Congress Allocated $19 Billion To Texas Public Education, But Schools Have Yet To See An Extra Dime

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For greater than a year, the federal authorities has been pumping billions of {dollars} into college districts throughout the nation to assist them meet the calls for of the pandemic. Most states have used that pot of stimulus funds as Congress supposed: shopping for personal protecting tools for college students and lecturers, laptops for youths studying from residence, improved air flow programs for varsity buildings to stop virus transmission and masking different prices.

But in Texas, native faculties have but to see an additional dime from the greater than $19 billion in federal stimulus money given to the state. After Congress handed the primary stimulus invoice final year, officers used the state’s $1.3 billion schooling share to fill different holes within the state funds, leaving public faculties with few extra resources to pay for the prices of the pandemic.

Now, educators and advocacy teams fear that the state might do the identical factor with the remaining $17.9 billion in funding for Texas public faculties from the opposite two stimulus packages. Because of federal necessities, Texas has to speculate over $1 billion of the state’s personal funds in greater schooling to obtain the third spherical of stimulus funding for Okay-12 public faculties. Experts mentioned the state has utilized for a waiver to keep away from sending that added money to greater schooling, however the course of has brought on main delays in native districts receiving funds they desperately want.


Congress allocated $19 billion in federal stimulus money to Texas public education, but schools have yet to see an extra dime” was first printed by The Texas Tribune, a nonprofit, nonpartisan media group that informs Texans — and engages with them — about public coverage, politics, authorities and statewide points.


“Principals’ budgets are being eaten up with personal protective equipment, with tutoring, with trying to get kids back engaged, while the Legislature is sitting on a whole bunch of money,” mentioned Michelle Smith, the vice chairman of coverage and advocacy for Raise Your Hand Texas. “And that will have an impact on our school districts not just this school year, but for several school years to come.”

A spokesperson for Gov. Greg Abbott instructed The Texas Tribune that state leaders are ready for extra steering from the U.S. Department of Education earlier than opening the spigot and letting billions movement down to highschool districts.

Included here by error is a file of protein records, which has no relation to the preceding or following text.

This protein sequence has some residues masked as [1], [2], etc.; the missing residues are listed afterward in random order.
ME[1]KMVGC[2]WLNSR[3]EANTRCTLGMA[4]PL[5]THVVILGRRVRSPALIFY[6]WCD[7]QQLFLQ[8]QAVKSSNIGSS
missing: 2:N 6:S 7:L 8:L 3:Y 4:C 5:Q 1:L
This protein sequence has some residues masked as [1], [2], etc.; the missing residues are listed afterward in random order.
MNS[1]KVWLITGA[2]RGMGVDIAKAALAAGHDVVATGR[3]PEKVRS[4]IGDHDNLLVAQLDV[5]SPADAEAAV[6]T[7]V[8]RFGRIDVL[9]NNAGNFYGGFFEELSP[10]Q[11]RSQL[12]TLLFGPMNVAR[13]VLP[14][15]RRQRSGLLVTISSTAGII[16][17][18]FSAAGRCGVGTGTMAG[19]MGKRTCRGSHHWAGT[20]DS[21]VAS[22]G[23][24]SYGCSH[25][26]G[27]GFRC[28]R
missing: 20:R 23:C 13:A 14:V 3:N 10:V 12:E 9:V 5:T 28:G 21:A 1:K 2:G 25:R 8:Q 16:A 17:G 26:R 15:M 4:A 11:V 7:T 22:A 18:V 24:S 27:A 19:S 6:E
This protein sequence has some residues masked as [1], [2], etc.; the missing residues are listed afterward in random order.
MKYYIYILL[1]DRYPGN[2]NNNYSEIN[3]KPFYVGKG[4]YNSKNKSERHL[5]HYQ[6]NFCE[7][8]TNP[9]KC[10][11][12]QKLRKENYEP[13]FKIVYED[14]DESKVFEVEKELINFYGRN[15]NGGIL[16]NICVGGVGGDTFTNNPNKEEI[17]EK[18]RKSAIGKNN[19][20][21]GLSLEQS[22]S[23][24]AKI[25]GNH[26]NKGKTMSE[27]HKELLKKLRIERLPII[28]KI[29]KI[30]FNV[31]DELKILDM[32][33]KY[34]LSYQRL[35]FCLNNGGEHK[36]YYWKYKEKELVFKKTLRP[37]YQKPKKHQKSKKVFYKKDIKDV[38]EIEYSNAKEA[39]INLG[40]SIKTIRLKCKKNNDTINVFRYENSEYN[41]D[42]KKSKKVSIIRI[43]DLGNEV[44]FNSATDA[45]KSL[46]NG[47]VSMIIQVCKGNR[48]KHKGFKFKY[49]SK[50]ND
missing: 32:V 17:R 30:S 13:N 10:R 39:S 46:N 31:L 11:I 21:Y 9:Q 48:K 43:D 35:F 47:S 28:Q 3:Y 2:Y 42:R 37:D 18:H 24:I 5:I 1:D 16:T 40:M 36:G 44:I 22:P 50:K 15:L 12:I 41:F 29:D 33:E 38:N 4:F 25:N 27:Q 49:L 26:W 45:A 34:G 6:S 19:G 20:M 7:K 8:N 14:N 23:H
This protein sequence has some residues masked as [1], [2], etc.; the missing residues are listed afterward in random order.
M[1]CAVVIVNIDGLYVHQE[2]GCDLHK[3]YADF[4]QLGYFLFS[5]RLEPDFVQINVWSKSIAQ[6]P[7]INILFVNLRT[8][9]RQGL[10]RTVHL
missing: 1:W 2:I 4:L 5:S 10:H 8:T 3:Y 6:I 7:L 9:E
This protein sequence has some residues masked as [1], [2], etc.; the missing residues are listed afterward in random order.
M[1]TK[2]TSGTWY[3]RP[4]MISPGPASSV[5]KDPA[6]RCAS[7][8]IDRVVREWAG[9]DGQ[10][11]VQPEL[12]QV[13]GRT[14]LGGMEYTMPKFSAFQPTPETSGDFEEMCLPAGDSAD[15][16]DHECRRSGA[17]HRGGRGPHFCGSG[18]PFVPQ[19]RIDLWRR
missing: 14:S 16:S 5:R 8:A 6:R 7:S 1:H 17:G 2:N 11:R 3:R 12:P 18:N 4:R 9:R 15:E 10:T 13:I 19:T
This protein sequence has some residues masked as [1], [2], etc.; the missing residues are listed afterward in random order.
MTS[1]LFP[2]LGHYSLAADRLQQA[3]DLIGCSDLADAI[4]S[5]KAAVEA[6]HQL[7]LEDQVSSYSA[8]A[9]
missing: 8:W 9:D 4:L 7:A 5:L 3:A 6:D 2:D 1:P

Because of the state’s waiver request, Texas lawmakers seemingly won’t determine parcel out the money till they both hear again from Washington D.C., or till the Legislature finalizes its plans for the state funds. But the waiver solely applies to the newest stimulus bundle, so the state might unlock $5.5 billion for schooling from the second reduction invoice at any time.

Libby Cohen, the director of advocacy and outreach for Raise Your Hand Texas, mentioned dozens of states are already sending these federal {dollars} to public faculties, and the latest stimulus bundle additionally contains steering on use that money. Texas and New York are the one two states which have offered no extra funding to public faculties in the course of the pandemic, in accordance with Laura Yeager, a founding father of Just Fund It TX.

“We find it baffling that Texas is pumping the brakes on this particular issue to the extent that it is,” Cohen mentioned. “The dollars are there … and districts need to know if and when they’re coming because they’re writing their budgets right now, and they’re making decisions about summer programming right now.”

Many Texas lecturers and directors say they want money now, and wish the Legislature to begin funneling the federal funds to highschool districts as quickly as attainable.

But state lawmakers holding probably the most energy over budgeting and schooling funding need the Legislature, as an alternative of native college districts, to determine what to do with these federal stimulus {dollars}.